Question about mobile lighting solution

Discussion in 'Beyond the Basics' started by hadoq, May 10, 2009.

  1. hadoq

    hadoq TPF Noob!

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    Hello, I'm not quite sure if it's in the right place (well, probably not, I'm new around and I should still learn how this board works)

    but here's my case, I'm only starting to get somehow "serious" in photography and it's been a while I was thinking about bringing some lighting along with me.

    I'm taking photos of cars, most of the time and I could really use a good light source.

    Question is, what does exist ?

    I mean I'd need something that could go in my car (or at least in a car), so power is the main issue.

    so is there an "out the box" solution to my problem or do I have to think it through ?

    thanks
     
  2. johnbergsing

    johnbergsing TPF Noob!

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    There are numerous solutions available. I recommend reading thru the Strobist Lighting 101 / 102 tutorials as a starting point. This will give you a solid basic understanding of lighting.

    There is a trade-off between mobility and power. You can, of course, use speedlights like Canon 580EX II or the Nikon equivalent. Their power source is, of course, contained within their bodies but they don't have the power you may need/want outdoors. The other option is using studio strobes. They have the power but you will be hauling several more cases of equipment. You can get battery packs for the strobes so you aren't limited to being near outlets. I use both, depending on the need.

    As far as recommendations, it's a personal choice. I carry my 580EX II and a pair of Vivitar 285HVs in my camera bag but also have an Alien Bee 800 with the Vagabond II for power when needed. All of these are triggered with Pocketwizards. I'll admit I'm relying more and more on my AB800 when I have the time to set it up. But like I said, it's a personal choice.
     
  3. photograham

    photograham TPF Noob!

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    You could always get a power inverter (car cig lighter turned into normal outlet) and use any normal lighting you already have.
     
  4. hadoq

    hadoq TPF Noob!

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    yea I could, the problem is: if I do that, then how can I shoot the car ? (>.<)'

    thanks for the input tho, I'm gonna check these things out.

    the problem in photography, it's that once you get to some point, then it's all about how much $$$ you want/can spend
     
  5. johnbergsing

    johnbergsing TPF Noob!

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    You're right about that. Equipment can be very costly. That's why I went with the Alien Bees. They are highly rated, very reliable and relatively inexpensive. In fact, my B800 cost less than my Canon 580EX II!

    I forgot to add that I usually use a mixture of the AB800 and speedlights and it works really well!

    A way that is a little easier on the pocketbook is mpex.com's Strobist Kits. Check them out. I have three of them and they work fine!
     
  6. JerryPH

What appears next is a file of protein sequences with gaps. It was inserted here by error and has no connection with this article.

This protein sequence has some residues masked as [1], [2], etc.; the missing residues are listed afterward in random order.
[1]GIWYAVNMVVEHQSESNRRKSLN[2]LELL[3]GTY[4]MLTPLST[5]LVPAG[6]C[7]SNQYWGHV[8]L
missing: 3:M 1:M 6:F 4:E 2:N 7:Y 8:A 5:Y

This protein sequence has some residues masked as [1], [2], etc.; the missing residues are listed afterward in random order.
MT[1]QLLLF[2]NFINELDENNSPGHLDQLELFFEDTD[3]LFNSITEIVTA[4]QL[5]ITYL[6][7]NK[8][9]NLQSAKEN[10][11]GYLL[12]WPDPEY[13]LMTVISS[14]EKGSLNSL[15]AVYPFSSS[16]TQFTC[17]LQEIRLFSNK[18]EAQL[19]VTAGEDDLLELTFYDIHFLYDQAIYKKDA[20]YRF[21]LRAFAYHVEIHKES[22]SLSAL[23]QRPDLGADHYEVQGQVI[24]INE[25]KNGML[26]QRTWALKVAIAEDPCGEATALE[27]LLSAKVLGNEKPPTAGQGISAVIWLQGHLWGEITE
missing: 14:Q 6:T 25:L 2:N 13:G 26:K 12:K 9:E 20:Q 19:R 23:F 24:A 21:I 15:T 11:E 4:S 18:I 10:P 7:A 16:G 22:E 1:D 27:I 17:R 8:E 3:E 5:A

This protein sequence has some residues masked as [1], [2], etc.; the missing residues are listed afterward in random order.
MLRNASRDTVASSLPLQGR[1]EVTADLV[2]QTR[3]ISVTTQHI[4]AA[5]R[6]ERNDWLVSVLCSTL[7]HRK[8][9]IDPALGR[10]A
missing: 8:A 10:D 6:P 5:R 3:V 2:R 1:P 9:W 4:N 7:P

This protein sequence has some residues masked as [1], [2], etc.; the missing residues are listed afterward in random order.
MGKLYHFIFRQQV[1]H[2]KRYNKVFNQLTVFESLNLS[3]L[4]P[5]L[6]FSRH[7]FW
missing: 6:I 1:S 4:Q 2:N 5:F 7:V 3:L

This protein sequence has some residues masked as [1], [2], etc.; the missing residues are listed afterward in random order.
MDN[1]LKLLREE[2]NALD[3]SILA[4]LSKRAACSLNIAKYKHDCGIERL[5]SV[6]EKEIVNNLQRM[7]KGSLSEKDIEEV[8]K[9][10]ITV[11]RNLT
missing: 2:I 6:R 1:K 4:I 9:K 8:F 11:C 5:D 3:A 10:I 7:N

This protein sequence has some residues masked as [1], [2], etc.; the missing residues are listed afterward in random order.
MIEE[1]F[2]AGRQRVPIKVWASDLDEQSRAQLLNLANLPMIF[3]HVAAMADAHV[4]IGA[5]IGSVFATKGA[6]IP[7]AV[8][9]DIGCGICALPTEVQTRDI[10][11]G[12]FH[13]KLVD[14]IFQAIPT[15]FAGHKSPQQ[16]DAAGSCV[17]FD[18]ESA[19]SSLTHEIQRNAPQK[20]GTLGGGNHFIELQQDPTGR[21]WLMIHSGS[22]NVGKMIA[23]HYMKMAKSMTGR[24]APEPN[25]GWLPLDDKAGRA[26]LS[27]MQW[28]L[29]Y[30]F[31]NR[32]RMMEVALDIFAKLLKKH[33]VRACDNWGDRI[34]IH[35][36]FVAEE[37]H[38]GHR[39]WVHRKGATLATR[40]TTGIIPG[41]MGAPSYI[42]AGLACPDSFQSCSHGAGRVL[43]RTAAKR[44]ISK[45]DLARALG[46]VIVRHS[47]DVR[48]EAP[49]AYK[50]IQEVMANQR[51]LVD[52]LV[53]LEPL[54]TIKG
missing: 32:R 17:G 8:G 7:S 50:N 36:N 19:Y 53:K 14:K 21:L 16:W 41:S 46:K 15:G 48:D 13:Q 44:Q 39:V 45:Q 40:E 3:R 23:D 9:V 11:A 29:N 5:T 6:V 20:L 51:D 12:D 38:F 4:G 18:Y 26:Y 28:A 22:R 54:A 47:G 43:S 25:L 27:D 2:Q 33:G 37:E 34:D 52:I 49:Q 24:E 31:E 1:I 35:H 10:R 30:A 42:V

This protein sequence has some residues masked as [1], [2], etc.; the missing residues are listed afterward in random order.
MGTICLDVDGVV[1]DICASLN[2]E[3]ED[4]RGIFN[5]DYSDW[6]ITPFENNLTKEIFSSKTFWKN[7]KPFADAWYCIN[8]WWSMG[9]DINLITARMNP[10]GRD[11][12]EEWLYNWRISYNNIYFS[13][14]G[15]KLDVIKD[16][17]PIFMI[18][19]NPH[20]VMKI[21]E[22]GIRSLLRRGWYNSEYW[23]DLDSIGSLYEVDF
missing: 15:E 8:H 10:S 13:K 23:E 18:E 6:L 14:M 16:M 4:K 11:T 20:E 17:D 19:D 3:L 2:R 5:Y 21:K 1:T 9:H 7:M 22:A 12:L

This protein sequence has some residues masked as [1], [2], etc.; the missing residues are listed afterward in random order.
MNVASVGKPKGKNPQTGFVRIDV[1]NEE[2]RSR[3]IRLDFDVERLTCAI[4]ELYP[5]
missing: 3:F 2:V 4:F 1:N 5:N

JerryPH No longer a newbie, moving up!

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    Ok, we need to learn to walk before we learn to run. Just getting into photography, the basics, I am willing to put money down are NOT yet mastered... and we're talking lighting and cars and what not.

    Though your enthusiasm is fantastic and will get you to a point, you need to get the basics down. Lighting is very comlex and 100 times more complex if you have not mastered ISO, shutter, aperture. Stop, take a breath... MASTER these concepts.

    Then... goto Strobist and read Lighting 101 and 102. Those are your lighting basics. While you are doing that, don't be afraid to do searches on flickr for automotive shots. Many have wide angle setup shots that show what they did to get a shot.

    This is the best way to give you what you want. Be ready to read a lot, practice even more and enjoy. :)
     
  7. tsaraleksi

    tsaraleksi TPF Noob!

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    It is more than possible to shoot photographs of cars with what you can fit in the trunk. I had the opportunity to assist on a shoot with a photographer who works with battery powered Lumodyne flashes during the day, and at night uses light painting techniques to create images that are lit in a way that would be impossible to do outside of a studio with a traditional method. Layering of light painted exposures lets you work with very inexpensive lights (we are talking $10 lights + batteries) and produce very polished images with some practice.
     
  8. hadoq

    hadoq TPF Noob!

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    ? how you can say I need to learn the basics while I believe I already know the basics.

    ISO, shutter, aperture, I know how these work and I'm confident enough working with all of em.

    I'm not saying I'm a pro whatsoever, but if I got to the point to ask myself a question about aditional lighting, then I guess that's where I am as a photographer.

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    now if you prefer, you could as well read my posts and see my stuff before saying I'm somehow a beginner who has no idea about the basics.




    That being said, I appreciate your input and will surely use it, I hope, wisely

    I'm no pro whatsoever, but I think I basically know how to take a picture. Now I want some lighting so I can explore new things and techniques. As you can say, I like my photos somehow "artificial" looking, (not that much about the natural stuff), so I feel like the next step to where I want to go is custom lighting
     

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